The Big 5 Exercises
Just in case you are not interested in reading all of McGuff’s book, here is a breakdown of the exercises that he recommends. Many of The Big 5 exercises incorporate machines just because they are simpler to use at such a slow pace. All of them involve more than just one muscle group that is being worked. These are called compound movements when more than one muscle is being used during an exercise. They are generally thought of as a way to gain strength and mass quickly over isolated movements where only one muscle is being worked at a time.
1. Leg Press Machine or Squat with Free Weights
If you perform this movement on a leg press machine, try choosing a machine that incorporates more of a vertical movement (up and down) instead of a horizontal movement (side to side). If your gym has a vertical leg press machine, then that would be perfect. Unfortunately, vertical leg press machines are difficult to find in gyms anymore.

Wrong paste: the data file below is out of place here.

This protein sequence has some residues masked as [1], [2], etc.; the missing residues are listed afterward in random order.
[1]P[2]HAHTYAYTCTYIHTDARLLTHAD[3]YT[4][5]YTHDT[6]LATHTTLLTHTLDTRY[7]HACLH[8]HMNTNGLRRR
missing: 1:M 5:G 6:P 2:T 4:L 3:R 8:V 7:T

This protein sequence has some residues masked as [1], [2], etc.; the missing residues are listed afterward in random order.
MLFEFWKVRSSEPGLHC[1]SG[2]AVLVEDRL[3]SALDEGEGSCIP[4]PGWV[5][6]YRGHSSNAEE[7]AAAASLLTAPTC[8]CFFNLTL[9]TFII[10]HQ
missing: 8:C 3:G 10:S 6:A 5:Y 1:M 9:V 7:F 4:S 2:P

This leg set will leave you trembling when performed at such a slow rate. This is actually great because it is breaking down the muscle during this process. Any you know what happens after it breaks down? Your muscle is rebuilt slightly bigger over the next week. Remember to breathe when doing this and all exercises. Otherwise, you will be known as the person who passes out while training and strange selfies will be taken while you are unconscious.
2. Seated Row Machine or Barbell Row
It is difficult to make each rep last approximately a minute or so during a barbell row. You will definitely have to go lighter on the weight if you choose to do it with the barbells instead of the machine. Remember to get maximum results, use fifty to eighty percent of the weight you would usually do on your one rep max. Don’t bother to bring a calculator or an abacus into the gym with you. Just cut your max weight in half and then work your way up from there.
3. Chest Press Machine or Dumbbell/Barbell Bench Press